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Does feminism need men?

There’s no point in relying on men to rescue women

July 28, 2014 6:00AM ET

“A woman without a man is like a fish without a bicycle,” a phrase coined by Australian activist Irina Dunn in 1970 and commonly attributed to Gloria Steinem, expressed a primary goal of second-wave feminism: female independence. Liberal feminists of that era, including Betty Friedan and Gloria Steinem, spoke of men as partners and potential allies, not enemies and oppressors. Their kind of feminism wasn’t about rejecting men entirely; it was about freeing women to live without them (or, for those who wanted men in their lives, to enjoy their company on equal terms). Men were nice to have around, if you were straight and found a good one, but come the revolution, no woman would have to stick with a bad one out of economic, social or emotional necessity.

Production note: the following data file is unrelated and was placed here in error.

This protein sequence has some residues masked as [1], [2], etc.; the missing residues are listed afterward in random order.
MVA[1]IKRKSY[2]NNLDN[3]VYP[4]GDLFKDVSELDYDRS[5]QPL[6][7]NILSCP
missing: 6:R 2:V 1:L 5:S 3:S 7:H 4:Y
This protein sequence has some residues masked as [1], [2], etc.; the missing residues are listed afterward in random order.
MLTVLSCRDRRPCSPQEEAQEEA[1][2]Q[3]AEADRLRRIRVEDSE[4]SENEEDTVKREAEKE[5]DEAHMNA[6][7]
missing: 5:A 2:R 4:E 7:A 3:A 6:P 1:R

Today’s feminist rhetoric seems to have shifted from a focus on self-empowerment to a few-good-men mentality. Men are not only not the enemy; they’re our last, best hope. According to Sheryl Sandberg’s “Lean In,” “the single most important career decision that a woman makes is whether she will have a life partner and who that partner is.” Last year Xerox CEO Ursula Burns advised ambitious women to “Marry someone 20 years older.” And according to at least one feminist nonprofit, “Men ... have a critical role to play in creating inclusive workplaces … Without the avid support of men, who are arguably the most powerful group of stakeholders in most large corporations, significant progress toward ending gender disparities is unlikely.”

Women who aspire to positions of power are today advised to marry well, not advocate for themselves too forcefully and garner the support of powerful men. This isn’t bad advice: Having a partner does make it easier to devote yourself to work; you are likelier to advance as a woman or minority if you’re not seen as a pushy whiner, and currying favor with men in power probably helps more than it hurts (unless you’re perceived as sleeping your way to the top).